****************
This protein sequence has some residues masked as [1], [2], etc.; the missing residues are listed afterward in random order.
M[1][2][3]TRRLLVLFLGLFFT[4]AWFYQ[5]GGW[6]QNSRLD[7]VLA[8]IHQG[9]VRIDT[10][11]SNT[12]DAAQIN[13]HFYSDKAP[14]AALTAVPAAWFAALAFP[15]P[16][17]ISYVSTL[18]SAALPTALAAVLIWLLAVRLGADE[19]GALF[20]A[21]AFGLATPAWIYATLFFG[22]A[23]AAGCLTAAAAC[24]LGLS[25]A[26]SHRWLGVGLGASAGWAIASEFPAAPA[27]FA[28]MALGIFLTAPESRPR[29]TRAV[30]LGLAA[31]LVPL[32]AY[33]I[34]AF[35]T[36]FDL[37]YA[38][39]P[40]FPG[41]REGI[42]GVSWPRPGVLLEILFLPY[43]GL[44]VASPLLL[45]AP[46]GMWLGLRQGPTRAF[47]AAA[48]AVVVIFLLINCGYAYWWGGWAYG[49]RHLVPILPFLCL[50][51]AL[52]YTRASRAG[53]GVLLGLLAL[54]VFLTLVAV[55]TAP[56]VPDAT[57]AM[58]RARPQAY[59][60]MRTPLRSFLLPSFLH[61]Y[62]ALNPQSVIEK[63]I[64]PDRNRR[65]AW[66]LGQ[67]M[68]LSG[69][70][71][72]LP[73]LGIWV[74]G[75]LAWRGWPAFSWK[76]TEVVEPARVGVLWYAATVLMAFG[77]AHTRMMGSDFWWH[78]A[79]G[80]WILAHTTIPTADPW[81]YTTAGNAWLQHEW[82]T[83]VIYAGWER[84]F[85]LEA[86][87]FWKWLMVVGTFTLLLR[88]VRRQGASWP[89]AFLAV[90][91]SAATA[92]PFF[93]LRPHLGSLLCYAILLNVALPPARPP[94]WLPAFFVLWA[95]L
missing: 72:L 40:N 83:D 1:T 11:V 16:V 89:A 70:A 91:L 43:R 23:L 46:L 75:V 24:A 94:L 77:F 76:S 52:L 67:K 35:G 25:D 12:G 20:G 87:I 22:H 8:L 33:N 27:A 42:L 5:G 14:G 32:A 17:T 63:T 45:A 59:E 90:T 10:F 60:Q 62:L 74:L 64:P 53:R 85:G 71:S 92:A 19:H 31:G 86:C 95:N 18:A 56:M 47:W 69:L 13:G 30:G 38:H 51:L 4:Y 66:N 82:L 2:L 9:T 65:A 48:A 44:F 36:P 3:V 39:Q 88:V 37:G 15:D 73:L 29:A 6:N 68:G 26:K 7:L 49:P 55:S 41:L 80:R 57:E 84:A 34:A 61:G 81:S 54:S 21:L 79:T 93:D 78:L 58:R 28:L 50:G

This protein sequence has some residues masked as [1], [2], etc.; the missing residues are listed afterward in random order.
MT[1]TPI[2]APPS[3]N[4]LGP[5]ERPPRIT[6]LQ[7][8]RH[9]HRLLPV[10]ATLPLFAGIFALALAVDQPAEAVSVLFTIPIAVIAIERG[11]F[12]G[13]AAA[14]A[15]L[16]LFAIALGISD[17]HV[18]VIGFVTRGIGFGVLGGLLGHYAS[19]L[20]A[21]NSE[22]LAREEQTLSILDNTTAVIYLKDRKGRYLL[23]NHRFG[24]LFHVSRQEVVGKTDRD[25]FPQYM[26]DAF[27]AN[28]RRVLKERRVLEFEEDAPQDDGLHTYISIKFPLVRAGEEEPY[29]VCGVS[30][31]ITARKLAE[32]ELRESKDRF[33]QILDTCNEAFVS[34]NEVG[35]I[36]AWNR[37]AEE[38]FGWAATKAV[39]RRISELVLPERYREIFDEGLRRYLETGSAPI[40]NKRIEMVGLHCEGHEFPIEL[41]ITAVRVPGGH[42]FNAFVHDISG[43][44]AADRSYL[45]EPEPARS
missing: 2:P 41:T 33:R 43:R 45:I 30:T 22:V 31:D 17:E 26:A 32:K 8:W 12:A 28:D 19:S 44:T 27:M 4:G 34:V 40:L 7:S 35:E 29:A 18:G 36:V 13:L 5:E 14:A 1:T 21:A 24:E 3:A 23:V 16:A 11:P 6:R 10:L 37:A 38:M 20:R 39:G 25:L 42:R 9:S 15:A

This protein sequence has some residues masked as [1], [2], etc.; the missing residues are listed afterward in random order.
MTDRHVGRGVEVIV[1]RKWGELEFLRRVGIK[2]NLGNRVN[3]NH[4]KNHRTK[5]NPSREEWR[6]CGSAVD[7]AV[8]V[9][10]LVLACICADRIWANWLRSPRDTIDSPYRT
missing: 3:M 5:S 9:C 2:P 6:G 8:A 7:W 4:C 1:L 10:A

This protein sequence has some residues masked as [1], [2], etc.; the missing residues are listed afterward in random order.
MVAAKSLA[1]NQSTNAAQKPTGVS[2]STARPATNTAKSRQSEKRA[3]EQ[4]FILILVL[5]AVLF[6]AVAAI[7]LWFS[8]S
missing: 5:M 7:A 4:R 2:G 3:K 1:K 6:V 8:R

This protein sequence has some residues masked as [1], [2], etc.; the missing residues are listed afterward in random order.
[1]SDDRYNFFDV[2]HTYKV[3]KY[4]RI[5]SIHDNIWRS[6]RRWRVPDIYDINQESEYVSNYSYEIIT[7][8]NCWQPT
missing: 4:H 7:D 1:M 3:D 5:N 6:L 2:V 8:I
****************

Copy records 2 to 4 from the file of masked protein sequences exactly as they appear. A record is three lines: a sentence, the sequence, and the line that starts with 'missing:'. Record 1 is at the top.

This protein sequence has some residues masked as [1], [2], etc.; the missing residues are listed afterward in random order.
MT[1]TPI[2]APPS[3]N[4]LGP[5]ERPPRIT[6]LQ[7][8]RH[9]HRLLPV[10]ATLPLFAGIFALALAVDQPAEAVSVLFTIPIAVIAIERG[11]F[12]G[13]AAA[14]A[15]L[16]LFAIALGISD[17]HV[18]VIGFVTRGIGFGVLGGLLGHYAS[19]L[20]A[21]NSE[22]LAREEQTLSILDNTTAVIYLKDRKGRYLL[23]NHRFG[24]LFHVSRQEVVGKTDRD[25]FPQYM[26]DAF[27]AN[28]RRVLKERRVLEFEEDAPQDDGLHTYISIKFPLVRAGEEEPY[29]VCGVS[30][31]ITARKLAE[32]ELRESKDRF[33]QILDTCNEAFVS[34]NEVG[35]I[36]AWNR[37]AEE[38]FGWAATKAV[39]RRISELVLPERYREIFDEGLRRYLETGSAPI[40]NKRIEMVGLHCEGHEFPIEL[41]ITAVRVPGGH[42]FNAFVHDISG[43][44]AADRSYL[45]EPEPARS
missing: 2:P 41:T 33:R 43:R 45:I 30:T 22:V 31:D 17:E 26:A 32:K 8:W 12:A 28:D 19:S 44:T 27:M 4:G 34:V 40:L 7:S 35:E 29:A 18:G 36:V 13:L 5:E 14:A 1:T 21:A 24:E 3:A 23:V 16:A 11:P 6:R 10:L 37:A 38:M 20:R 39:G 25:L 42:R 9:S 15:A

This protein sequence has some residues masked as [1], [2], etc.; the missing residues are listed afterward in random order.
MTDRHVGRGVEVIV[1]RKWGELEFLRRVGIK[2]NLGNRVN[3]NH[4]KNHRTK[5]NPSREEWR[6]CGSAVD[7]AV[8]V[9][10]LVLACICADRIWANWLRSPRDTIDSPYRT
missing: 3:M 5:S 9:C 2:P 6:G 8:A 7:W 4:C 1:L 10:A

This protein sequence has some residues masked as [1], [2], etc.; the missing residues are listed afterward in random order.
MVAAKSLA[1]NQSTNAAQKPTGVS[2]STARPATNTAKSRQSEKRA[3]EQ[4]FILILVL[5]AVLF[6]AVAAI[7]LWFS[8]S
missing: 5:M 7:A 4:R 2:G 3:K 1:K 6:V 8:R